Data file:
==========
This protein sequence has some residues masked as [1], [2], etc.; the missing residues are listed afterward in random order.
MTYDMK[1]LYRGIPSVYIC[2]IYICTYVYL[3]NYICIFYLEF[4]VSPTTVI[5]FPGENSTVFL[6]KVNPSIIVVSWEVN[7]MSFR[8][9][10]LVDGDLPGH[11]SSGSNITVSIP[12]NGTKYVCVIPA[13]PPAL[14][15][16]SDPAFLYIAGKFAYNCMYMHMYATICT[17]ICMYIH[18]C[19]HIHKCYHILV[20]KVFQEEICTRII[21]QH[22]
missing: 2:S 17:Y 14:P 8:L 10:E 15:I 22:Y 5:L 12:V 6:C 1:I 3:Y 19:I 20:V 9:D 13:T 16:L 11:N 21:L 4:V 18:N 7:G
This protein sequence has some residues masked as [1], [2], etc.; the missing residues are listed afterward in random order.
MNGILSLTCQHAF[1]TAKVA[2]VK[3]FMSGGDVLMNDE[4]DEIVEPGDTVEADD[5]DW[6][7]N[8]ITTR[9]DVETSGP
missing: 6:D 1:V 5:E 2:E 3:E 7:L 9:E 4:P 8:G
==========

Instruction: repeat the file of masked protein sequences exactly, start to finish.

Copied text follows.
This protein sequence has some residues masked as [1], [2], etc.; the missing residues are listed afterward in random order.
MTYDMK[1]LYRGIPSVYIC[2]IYICTYVYL[3]NYICIFYLEF[4]VSPTTVI[5]FPGENSTVFL[6]KVNPSIIVVSWEVN[7]MSFR[8][9][10]LVDGDLPGH[11]SSGSNITVSIP[12]NGTKYVCVIPA[13]PPAL[14][15][16]SDPAFLYIAGKFAYNCMYMHMYATICT[17]ICMYIH[18]C[19]HIHKCYHILV[20]KVFQEEICTRII[21]QH[22]
missing: 2:S 17:Y 14:P 8:L 10:E 15:I 22:Y 5:L 12:V 6:C 1:I 3:Y 19:I 20:V 9:D 13:T 16:L 11:N 21:L 4:V 18:N 7:G
This protein sequence has some residues masked as [1], [2], etc.; the missing residues are listed afterward in random order.
MNGILSLTCQHAF[1]TAKVA[2]VK[3]FMSGGDVLMNDE[4]DEIVEPGDTVEADD[5]DW[6][7]N[8]ITTR[9]DVETSGP
missing: 6:D 1:V 5:E 2:E 3:E 7:L 9:E 4:P 8:G